MintTwist’s Essential Web Design Tip: Navigation

Okay, I stole that from Spider-Man but there is some truth behind it. Designing a web site is about much more than superficial Photoshop visuals and CSS coding. A web designer must make sure that everything is in its place and that the web site is clean, navigable and obvious.

Any decent web designer knows that an ‘average’ web user (don’t you just hate that phrase?) has a very short attention span. It is for this reason that everything must be immediately obvious to them.

There are, obviously, no rules regarding web site design. That’s why you get some truly awful-looking web sites. But there are conventions. The MintTwist’s Essential Web Design Tips series will see us publish what we consider to be the top (in no particular order) web design conventions so that those who are just starting out, or those who are just looking for some tips can be as good at web site design as the design team at our Digital Agency in London. Well, almost as good…

We’ll start the series with Navigation:

Easy Navigation with MintTwist

Perhaps one of the more important conventions, the main navigation for a web site simply must be easy, clean, obvious and consistent. With the use of some simple CSS, it is perfectly easy to create a beautiful yet functional navigation system for a web site. Colours should utilise contrast in a way that makes the links within a menu accessible to everybody who can see.

That doesn’t mean the menu has to be a boring, post-it yellow and brick red set of links. Experiment with colours. Make a colour pallet and save it; you never know when you might need to use those colours again!

The navigation should be uniform throughout the site, even on the Home page. By uniform, I mean consistent, and on EVERY page. Colour-coding your navigation is good, though, for a site with many pages. Each section that has a specific colour can be represented in the navigation but make sure it benefits the user. If it helps with navigation of the site to have colour-coded sections, by all means go for it; it must be obvious, though.

The most important point to remember is that we must try not to make a web user think about what he should click. If it follows the conventions, the user will stay put and there is a much greater chance that he will continue to browse the site and maybe even come back! If you confuse the user with multiple navigation systems throughout a web site, or a different style of navigation on each page he will simply leave the site to get the information he requires elsewhere.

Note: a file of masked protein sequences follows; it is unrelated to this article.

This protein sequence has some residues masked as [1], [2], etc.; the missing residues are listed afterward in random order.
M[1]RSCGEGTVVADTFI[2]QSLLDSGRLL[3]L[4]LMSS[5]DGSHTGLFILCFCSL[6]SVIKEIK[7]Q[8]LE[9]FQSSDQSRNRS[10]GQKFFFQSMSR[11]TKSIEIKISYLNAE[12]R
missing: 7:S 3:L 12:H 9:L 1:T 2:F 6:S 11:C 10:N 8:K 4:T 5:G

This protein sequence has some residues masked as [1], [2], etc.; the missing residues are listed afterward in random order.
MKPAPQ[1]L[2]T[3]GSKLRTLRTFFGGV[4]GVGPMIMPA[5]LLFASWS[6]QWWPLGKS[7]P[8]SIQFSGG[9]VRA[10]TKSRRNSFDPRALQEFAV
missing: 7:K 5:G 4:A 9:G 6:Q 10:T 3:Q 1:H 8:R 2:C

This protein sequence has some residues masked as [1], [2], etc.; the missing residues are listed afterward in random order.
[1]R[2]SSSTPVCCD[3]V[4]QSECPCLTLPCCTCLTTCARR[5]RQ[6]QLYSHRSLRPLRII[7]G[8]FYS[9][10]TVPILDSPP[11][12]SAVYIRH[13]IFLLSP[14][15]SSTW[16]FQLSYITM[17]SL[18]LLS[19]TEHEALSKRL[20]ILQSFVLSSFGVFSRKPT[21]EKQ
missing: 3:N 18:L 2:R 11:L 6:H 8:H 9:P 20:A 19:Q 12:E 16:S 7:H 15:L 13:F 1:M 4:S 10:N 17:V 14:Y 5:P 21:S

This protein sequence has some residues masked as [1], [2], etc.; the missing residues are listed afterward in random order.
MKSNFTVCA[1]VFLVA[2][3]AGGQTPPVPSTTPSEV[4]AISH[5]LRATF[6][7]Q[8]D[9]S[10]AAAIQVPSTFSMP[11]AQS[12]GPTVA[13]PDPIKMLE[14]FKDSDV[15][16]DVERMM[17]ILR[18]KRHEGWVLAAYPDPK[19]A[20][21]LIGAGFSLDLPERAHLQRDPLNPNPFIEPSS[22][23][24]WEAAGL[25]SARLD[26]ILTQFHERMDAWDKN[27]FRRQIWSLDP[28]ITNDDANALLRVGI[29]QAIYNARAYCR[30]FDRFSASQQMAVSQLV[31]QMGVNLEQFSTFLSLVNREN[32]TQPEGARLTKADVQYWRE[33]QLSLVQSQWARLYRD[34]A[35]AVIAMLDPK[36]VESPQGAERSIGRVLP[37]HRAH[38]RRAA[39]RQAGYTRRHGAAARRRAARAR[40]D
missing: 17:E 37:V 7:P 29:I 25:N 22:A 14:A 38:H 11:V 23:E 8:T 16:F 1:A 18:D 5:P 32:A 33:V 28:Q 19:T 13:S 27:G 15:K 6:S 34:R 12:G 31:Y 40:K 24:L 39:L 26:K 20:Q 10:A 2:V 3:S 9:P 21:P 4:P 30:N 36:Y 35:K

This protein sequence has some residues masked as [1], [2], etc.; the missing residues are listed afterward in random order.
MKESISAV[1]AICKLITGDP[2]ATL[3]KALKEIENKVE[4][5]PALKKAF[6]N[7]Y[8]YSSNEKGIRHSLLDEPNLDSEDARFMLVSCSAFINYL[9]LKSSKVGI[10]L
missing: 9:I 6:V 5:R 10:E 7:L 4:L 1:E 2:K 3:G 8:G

A user has expectations when it comes to visiting a web site. The menu is expected to be in a certain place (the top or to the left), the logo or ‘site ID’ should be at the top left, the content shouldn’t stretch across the page and so on.

Placing the menu at, say, the bottom, or having it float and follow the user to the obscure parts using dodgy JavaScript is, for the most part, less than helpful. Unfortunately, (or perhaps fortunately, depending on your viewpoint) people do judge a web site by the way it looks and acts. Functionality for the sake of functionality is a web design faux pas!

The fantastic thing about building clean, simple and navigable navigation is that it is easy and only needs a few lines of CSS. As long as you get the basic rules of a CSS menu right, the challenge should only be with creating a style to suit your web site. The possibilities are endless. See after the jump for an example of an easy to build, yet clean navigation. I’ve chosen a horizontal menu, for use below the masthead of a site, and above the content.

Happy CSSing!…

web-design-nav-tips-css

Example CSS Menu

 

The CSS

.navs {
	list-style:none;
	width:900px;
	background-color:#990000;
	overflow:auto;
}

.navs ul {
	margin:0;
	padding:0;
}

.navs ul li {
	display:inline;
}

.navs ul li a {
	padding:3px 25px;
	background-color:#990000;
	color:#FFFFFF;
	text-decoration:none;
	border-right:1px solid #FFFFFF;
	font-weight:bold;
	letter-spacing:-1px;
	font-family:Arial, Helvetica, sans-serif;
	font-size:16px;
	margin:0;
	float:left;
}

.navs ul li a:hover {
	color:#FFFFFF;
	background-color:#0033FF;
}

The XHTML

<div class="navs">
    <ul>
        <li><a href="#">Home</a></li>
        <li><a href="#">About</a></li>
        <li><a href="#">News</a></li>
        <li><a href="#">Contact</a></li>
    </ul>
</div>

And that’s it! Simple; a few lines of CSS and even fewer lines of HTML and you’re golden. Or red, green, blue, purple, orange, mauve, pink, yell…

Tested and works in Firefox (obviously), IE6, IE7 and Safari.

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